-Steven Yeun is a cautionary tale/stereotype (although as an Asian he's an anti-stereotype as portrayed in the film). You have to remember that the way the monster is a defeated is that a balloon explodes inside of it... just like a balloon exploded on the set of the sitcom, triggering the deaths. When I say stereotype, I mean the way Hollywood doesn't learn from its mistakes and keeps repeating the same stupid shit over and over again in the name of "profit"... Yeun didn't learn the lesson of taking a native beast and trying to profit from it (like the sitcom tried to do) so he and his family paid dearly for it. This "profit" theme goes all the back to the cowboy narrative... as Caucasian cowboys often displaced and took advantage of natives (like the network did with the monkey in the sitcom) for their own gain... using black slaves and Asians to build shit that they profited off of (railroads, towns, etc). The cowboy backdrop isn't random, it's tied into the theme.

    -Yes, some of the dialogue is hard to decipher, it's really Deniro's fault, or rather the new wave of 70s actors that came out of New York and invaded Hollywood with their more naturalistic acting... naturalism also means mumbling apparently, because that's what real people often do. I was watching the Bogart/Becal classic Key Largo (directed by the great John Huston) and you could hear every last word of dialogue spoken, because the actors worked for the audience and the style was more formal. New actors work for themselves, so it doesn't matter to them if the dialogue isn't audible, as long as their acting ego is fed... part of it also comes down to the way sound is now captured and mixed/mastered... it's a very complicated issue that is pissing alot of people off. Inaudible dialogue in movies and shows is common complaint and it's a combination of the tech/methods/acting styles now.

    -The power thing is basically the UFO disrupting electrical signals, pretty much like you see in any movie with UFOs in it these days... I doubt real UFOs actually do this, but it's a clever cinematic technique used to build suspense and present dramatic obstacles. There is actually a line of dialogue (spoken by the techie) that explains the guy is on an electric bike and that he is about to collide with this electric disrupting field, so it's pretty straightforward... you could easily tell it was an electric bike because it didn't have a typical combustion engine/motor sound to it, it was almost silent. The guy's function in the story ties into the theme of entertainment and media like I mentioned before... he works for TMZ, so the connection is pretty obvious there.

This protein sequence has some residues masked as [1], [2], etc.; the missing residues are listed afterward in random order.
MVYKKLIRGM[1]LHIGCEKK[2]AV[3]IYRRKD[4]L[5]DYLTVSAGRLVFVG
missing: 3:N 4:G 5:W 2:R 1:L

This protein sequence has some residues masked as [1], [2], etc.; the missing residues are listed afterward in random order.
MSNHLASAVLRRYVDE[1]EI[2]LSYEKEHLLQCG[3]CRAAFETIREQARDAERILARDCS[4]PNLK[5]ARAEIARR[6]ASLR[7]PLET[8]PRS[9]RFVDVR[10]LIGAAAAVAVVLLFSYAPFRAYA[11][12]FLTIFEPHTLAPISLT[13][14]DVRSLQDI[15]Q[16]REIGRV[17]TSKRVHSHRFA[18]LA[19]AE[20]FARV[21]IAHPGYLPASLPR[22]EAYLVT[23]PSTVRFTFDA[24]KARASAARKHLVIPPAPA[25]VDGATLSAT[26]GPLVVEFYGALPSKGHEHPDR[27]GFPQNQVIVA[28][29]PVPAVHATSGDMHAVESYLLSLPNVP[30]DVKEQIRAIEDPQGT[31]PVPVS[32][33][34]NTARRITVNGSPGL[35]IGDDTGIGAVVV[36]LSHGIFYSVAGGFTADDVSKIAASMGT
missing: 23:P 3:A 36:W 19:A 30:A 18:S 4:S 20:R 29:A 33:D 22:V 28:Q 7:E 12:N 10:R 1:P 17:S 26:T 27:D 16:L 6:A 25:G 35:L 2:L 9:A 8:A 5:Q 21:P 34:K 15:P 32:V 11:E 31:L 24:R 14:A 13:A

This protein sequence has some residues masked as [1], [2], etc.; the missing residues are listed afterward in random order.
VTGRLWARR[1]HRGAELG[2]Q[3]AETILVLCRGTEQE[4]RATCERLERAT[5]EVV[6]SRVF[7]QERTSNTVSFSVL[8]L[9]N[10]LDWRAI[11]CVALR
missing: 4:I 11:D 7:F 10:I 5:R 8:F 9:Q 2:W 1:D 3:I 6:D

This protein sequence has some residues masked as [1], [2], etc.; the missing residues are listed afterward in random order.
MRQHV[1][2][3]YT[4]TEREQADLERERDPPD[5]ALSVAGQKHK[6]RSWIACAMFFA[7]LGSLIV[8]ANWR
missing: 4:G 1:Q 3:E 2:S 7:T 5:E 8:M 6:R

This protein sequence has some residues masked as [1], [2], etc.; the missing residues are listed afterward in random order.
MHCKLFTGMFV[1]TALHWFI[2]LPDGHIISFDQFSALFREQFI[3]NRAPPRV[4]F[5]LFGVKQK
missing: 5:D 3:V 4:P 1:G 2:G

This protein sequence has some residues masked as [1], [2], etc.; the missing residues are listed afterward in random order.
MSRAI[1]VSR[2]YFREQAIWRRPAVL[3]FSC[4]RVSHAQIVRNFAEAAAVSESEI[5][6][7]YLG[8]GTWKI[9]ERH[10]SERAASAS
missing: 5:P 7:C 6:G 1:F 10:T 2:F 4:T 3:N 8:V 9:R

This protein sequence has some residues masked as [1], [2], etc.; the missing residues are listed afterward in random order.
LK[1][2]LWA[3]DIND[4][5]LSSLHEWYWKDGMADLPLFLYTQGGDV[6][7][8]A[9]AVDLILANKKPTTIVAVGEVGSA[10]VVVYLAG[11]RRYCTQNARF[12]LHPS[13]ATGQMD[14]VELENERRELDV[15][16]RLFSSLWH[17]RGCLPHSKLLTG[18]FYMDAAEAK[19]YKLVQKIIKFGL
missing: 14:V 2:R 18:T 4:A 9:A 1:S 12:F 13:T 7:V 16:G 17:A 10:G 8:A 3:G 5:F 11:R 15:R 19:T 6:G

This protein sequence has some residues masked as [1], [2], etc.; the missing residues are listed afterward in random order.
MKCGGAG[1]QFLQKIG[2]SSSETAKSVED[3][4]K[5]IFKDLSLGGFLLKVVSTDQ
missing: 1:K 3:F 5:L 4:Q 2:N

-Daniel Kaluuya knew the UFO was a monster because he knew horses his entire life... the way it acted, the way it sounded, he just put his intuition to use... and the incident on the set where the horse gets agitated (the guy looked the horse in the eyes when he told him not to), made him put two and two together about not looking at the UFO straight on, which is a sign of respect.

    -It didn't like the barbed wire... it just happened to suck it up... it doesn't like inanimate objects, which is why it spit all those random trinkets out in the beginning, killing the father (and after it ate all the spectators). The balloon exploded because that's what happens when pressure is applied (try swallowing a balloon). And it ties into the Steven Yeun character and the theme.

    -The Cinematographer is again pretty straightforward... electrical signals are easily wiped out when the creature emerges, so to get evidence they had to use a capture method that didn't require electricity... hence the hand cranked camera. He probably carried a small one because it's a good idea to have a backup (also in case the other one ran out of film)... there are/have been smaller hand cracked cameras. Dust is a factor, but not enough to stop people from shooting movies in the wind swept deserts for decades.
     
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  3. Aklegal

    Aklegal Almost "Made"

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    I just saw Nope. This was the most entertained I have been in a theater since being surprised by Knives Out a couple of years ago. I am still processing it. Little things keep popping into my head like how the young actress was a victim twice due to the hubris of the beast's handlers. Peele putting her in that crowd was genius. Maybe a comment on how people keep coming back to Hollywood are whatever is exploiting them no matter how much it harms them. She had been exploited by Yeun's character since the chimp attack and willingly so at the end. Or how Wincott's character's career had been about getting as close as he could to the danger he was filming. He obsessively re-watched his greatest hits. I couldn't figure out why he would run toward the ufo like he did until about an hour after the film was over. Then I was like "of course he would".

    Reading the last few posts in this thread has been fun. I am going to see it again next week.
     
  4. ColtMrFire

    ColtMrFire Writes better fan fics than you

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    He also had a line of dialogue about the "dream you never wake up from" about getting the perfect shot/moment or whatever. Peele laid everything out.